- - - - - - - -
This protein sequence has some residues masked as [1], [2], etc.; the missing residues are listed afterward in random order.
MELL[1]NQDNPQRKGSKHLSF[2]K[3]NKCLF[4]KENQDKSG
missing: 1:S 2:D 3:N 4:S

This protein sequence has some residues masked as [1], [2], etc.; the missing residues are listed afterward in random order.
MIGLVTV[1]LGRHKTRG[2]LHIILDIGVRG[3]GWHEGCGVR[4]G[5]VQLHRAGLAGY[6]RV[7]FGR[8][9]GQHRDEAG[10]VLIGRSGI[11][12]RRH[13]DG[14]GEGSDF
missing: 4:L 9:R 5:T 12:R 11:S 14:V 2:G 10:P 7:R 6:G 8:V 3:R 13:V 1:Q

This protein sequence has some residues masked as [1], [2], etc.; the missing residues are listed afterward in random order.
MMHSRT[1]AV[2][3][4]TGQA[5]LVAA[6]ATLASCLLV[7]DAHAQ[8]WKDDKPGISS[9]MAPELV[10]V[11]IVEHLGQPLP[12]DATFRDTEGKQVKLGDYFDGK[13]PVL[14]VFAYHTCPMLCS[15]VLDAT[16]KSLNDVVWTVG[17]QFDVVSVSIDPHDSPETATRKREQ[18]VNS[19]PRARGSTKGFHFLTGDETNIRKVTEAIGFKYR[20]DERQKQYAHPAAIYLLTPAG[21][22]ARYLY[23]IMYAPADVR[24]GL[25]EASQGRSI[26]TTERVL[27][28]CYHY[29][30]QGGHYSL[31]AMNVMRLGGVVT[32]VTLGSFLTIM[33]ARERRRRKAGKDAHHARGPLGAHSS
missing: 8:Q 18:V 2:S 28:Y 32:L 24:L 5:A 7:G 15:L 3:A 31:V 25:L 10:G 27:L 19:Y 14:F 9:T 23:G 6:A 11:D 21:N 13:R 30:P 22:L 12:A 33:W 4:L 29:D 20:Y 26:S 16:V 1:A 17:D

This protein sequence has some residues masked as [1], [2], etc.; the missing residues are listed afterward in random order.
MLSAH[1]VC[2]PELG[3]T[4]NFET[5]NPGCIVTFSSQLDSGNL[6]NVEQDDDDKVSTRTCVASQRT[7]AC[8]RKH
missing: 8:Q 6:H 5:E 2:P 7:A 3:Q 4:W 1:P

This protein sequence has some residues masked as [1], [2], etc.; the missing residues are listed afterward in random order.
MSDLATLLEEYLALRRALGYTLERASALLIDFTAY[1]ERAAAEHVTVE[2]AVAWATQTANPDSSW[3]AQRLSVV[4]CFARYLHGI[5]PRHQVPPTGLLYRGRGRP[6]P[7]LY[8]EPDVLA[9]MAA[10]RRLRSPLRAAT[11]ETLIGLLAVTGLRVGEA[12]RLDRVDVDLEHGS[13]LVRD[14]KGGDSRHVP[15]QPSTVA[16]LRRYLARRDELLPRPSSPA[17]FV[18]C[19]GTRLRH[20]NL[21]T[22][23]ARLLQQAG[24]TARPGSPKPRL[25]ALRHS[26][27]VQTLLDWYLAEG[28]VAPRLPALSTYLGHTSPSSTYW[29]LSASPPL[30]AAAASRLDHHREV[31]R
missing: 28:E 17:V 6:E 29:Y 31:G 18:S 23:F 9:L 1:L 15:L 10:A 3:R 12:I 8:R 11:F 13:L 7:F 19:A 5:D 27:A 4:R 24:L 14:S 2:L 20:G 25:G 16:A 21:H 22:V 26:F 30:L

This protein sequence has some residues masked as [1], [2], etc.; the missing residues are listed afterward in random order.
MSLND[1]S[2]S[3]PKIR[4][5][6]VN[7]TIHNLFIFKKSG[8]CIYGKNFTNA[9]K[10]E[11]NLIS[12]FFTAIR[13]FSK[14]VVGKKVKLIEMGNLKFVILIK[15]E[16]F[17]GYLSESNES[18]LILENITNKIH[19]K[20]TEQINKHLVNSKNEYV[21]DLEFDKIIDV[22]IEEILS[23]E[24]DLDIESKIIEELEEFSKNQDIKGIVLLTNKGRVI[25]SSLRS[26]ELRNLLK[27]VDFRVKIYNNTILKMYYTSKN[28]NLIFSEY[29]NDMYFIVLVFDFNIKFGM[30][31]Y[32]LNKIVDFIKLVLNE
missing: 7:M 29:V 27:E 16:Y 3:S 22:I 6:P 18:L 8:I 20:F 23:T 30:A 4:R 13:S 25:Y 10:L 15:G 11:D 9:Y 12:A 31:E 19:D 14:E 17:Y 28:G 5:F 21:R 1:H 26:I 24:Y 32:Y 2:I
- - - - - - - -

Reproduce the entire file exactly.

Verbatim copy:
This protein sequence has some residues masked as [1], [2], etc.; the missing residues are listed afterward in random order.
MELL[1]NQDNPQRKGSKHLSF[2]K[3]NKCLF[4]KENQDKSG
missing: 1:S 2:D 3:N 4:S

This protein sequence has some residues masked as [1], [2], etc.; the missing residues are listed afterward in random order.
MIGLVTV[1]LGRHKTRG[2]LHIILDIGVRG[3]GWHEGCGVR[4]G[5]VQLHRAGLAGY[6]RV[7]FGR[8][9]GQHRDEAG[10]VLIGRSGI[11][12]RRH[13]DG[14]GEGSDF
missing: 4:L 9:R 5:T 12:R 11:S 14:V 2:G 10:P 7:R 6:G 8:V 3:R 13:V 1:Q

This protein sequence has some residues masked as [1], [2], etc.; the missing residues are listed afterward in random order.
MMHSRT[1]AV[2][3][4]TGQA[5]LVAA[6]ATLASCLLV[7]DAHAQ[8]WKDDKPGISS[9]MAPELV[10]V[11]IVEHLGQPLP[12]DATFRDTEGKQVKLGDYFDGK[13]PVL[14]VFAYHTCPMLCS[15]VLDAT[16]KSLNDVVWTVG[17]QFDVVSVSIDPHDSPETATRKREQ[18]VNS[19]PRARGSTKGFHFLTGDETNIRKVTEAIGFKYR[20]DERQKQYAHPAAIYLLTPAG[21][22]ARYLY[23]IMYAPADVR[24]GL[25]EASQGRSI[26]TTERVL[27][28]CYHY[29][30]QGGHYSL[31]AMNVMRLGGVVT[32]VTLGSFLTIM[33]ARERRRRKAGKDAHHARGPLGAHSS
missing: 8:Q 18:V 2:S 28:Y 32:L 24:L 5:A 7:G 15:L 3:A 31:V 25:L 10:G 27:L 19:Y 14:F 9:T 23:G 6:A 11:D 21:N 13:R 30:P 22:L 12:A 33:W 4:L 29:D 20:Y 26:S 16:V 1:A 17:D

This protein sequence has some residues masked as [1], [2], etc.; the missing residues are listed afterward in random order.
MLSAH[1]VC[2]PELG[3]T[4]NFET[5]NPGCIVTFSSQLDSGNL[6]NVEQDDDDKVSTRTCVASQRT[7]AC[8]RKH
missing: 8:Q 6:H 5:E 2:P 7:A 3:Q 4:W 1:P

This protein sequence has some residues masked as [1], [2], etc.; the missing residues are listed afterward in random order.
MSDLATLLEEYLALRRALGYTLERASALLIDFTAY[1]ERAAAEHVTVE[2]AVAWATQTANPDSSW[3]AQRLSVV[4]CFARYLHGI[5]PRHQVPPTGLLYRGRGRP[6]P[7]LY[8]EPDVLA[9]MAA[10]RRLRSPLRAAT[11]ETLIGLLAVTGLRVGEA[12]RLDRVDVDLEHGS[13]LVRD[14]KGGDSRHVP[15]QPSTVA[16]LRRYLARRDELLPRPSSPA[17]FV[18]C[19]GTRLRH[20]NL[21]T[22][23]ARLLQQAG[24]TARPGSPKPRL[25]ALRHS[26][27]VQTLLDWYLAEG[28]VAPRLPALSTYLGHTSPSSTYW[29]LSASPPL[30]AAAASRLDHHREV[31]R
missing: 28:E 17:V 6:E 29:Y 31:G 18:S 23:F 9:L 1:L 15:L 10:A 3:R 12:I 8:R 11:F 13:L 7:F 19:A 5:D 27:A 4:R 24:L 14:S 2:L 20:G 25:G 16:A 21:H 22:V 26:F 30:L

This protein sequence has some residues masked as [1], [2], etc.; the missing residues are listed afterward in random order.
MSLND[1]S[2]S[3]PKIR[4][5][6]VN[7]TIHNLFIFKKSG[8]CIYGKNFTNA[9]K[10]E[11]NLIS[12]FFTAIR[13]FSK[14]VVGKKVKLIEMGNLKFVILIK[15]E[16]F[17]GYLSESNES[18]LILENITNKIH[19]K[20]TEQINKHLVNSKNEYV[21]DLEFDKIIDV[22]IEEILS[23]E[24]DLDIESKIIEELEEFSKNQDIKGIVLLTNKGRVI[25]SSLRS[26]ELRNLLK[27]VDFRVKIYNNTILKMYYTSKN[28]NLIFSEY[29]NDMYFIVLVFDFNIKFGM[30][31]Y[32]LNKIVDFIKLVLNE
missing: 7:M 29:V 27:E 16:Y 3:S 22:I 6:P 18:L 8:I 20:F 23:T 30:A 4:R 13:S 25:Y 10:L 15:G 11:D 9:Y 12:A 31:E 19:D 14:E 17:Y 28:G 5:F 21:R 1:H 26:I 24:Y 32:Y 2:I